Their breeding is therefore in the hands of a few corporations such as the German EW Group or the Dutch Hendrix Genetics.

They are currently trying to breed hens that are less prone to fractures.
The federal government and the egg producers are also counting on this.

Low alternative offer

Instead, the animal protection organization recommends switching to dual-purpose chickens, which provide meat as well as eggs.
These lay 70 to 100 fewer eggs per year and are therefore likely to be significantly less affected by fractures.

However, of the 3.4 million laying hens in Switzerland today, just under 20,000 are dual-purpose chickens.

https://www.luzernerzeitung.ch/wirtschaft/neue-studie-roentgenbilder-mit-schock-resultat-97-prozent-aller-legehennen-haben-ein-gebrochenes-brustbein-ld.2254714

And I mean…Almost 70 percent of all “farm animals” in Switzerland are chickens.
After fish, chickens are the animals we kill the most every year-worldwide.

The strongest intensification has taken place in poultry fattening. Approximately 63% of the chickens in Germany live in huge halls with up to 6,000 animals.
High-performance breeds are bred to lay a particularly large number of eggs in a short period of time.
After about a year, the animals are so exhausted that they can no longer perform well and are killed.

At the end of their lives, the animals are severely weakened by their cruel life, have an inflamed cloaca and almost no feathers left, partly because they peck at each other due to the poor keeping conditions.
They are kept in confined spaces, often without natural light, and live in cramped stalls on their own dung.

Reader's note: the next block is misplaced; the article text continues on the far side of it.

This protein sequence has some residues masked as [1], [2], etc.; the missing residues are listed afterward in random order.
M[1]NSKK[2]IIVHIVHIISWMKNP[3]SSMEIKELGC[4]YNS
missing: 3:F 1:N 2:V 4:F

Male chicks must be discarded because they don’t lay eggs and weren’t bred to put on a lot of meat in a short amount of time—and so aren’t profitable.
Every year in the EU, more than 300 million chicks are crushed alive in a shredder or gassed immediately after hatching.
In Switzerland alone there are 2.3 million annually.

At the age of 12-15 months, the animals are slaughtered and often still marketed as soup chickens, turkeys are 3-4 months old at the time of slaughter..
When the chickens are caught, panic often breaks out in the coop, and many chickens are injured or suffocate under their own kind.

The brutal egg industry is responsible for massive animal suffering and apparently this is not uncommon and not country-related.

Dead hens, inflamed cesspools, broken legs and bones, bare pecked animals and wrongly declared eggs, the egg industry is gambling away a cruel reality with rosy advertising promises of allegedly happy chickens.

The global chicken business is a bad thing.
Locked up by the thousands in a very small space, the suffering of these animals bred for maximum performance never ends.
Using animals as disposable goods is unethical and reprehensible.

The tragic irony is that none of this all is actually necessary – because there are plenty of alternatives.
Good food is also possible without eggs, without meat, without animal products, i.e. without animals having to suffer and die for our food.

My best regards to all, Venus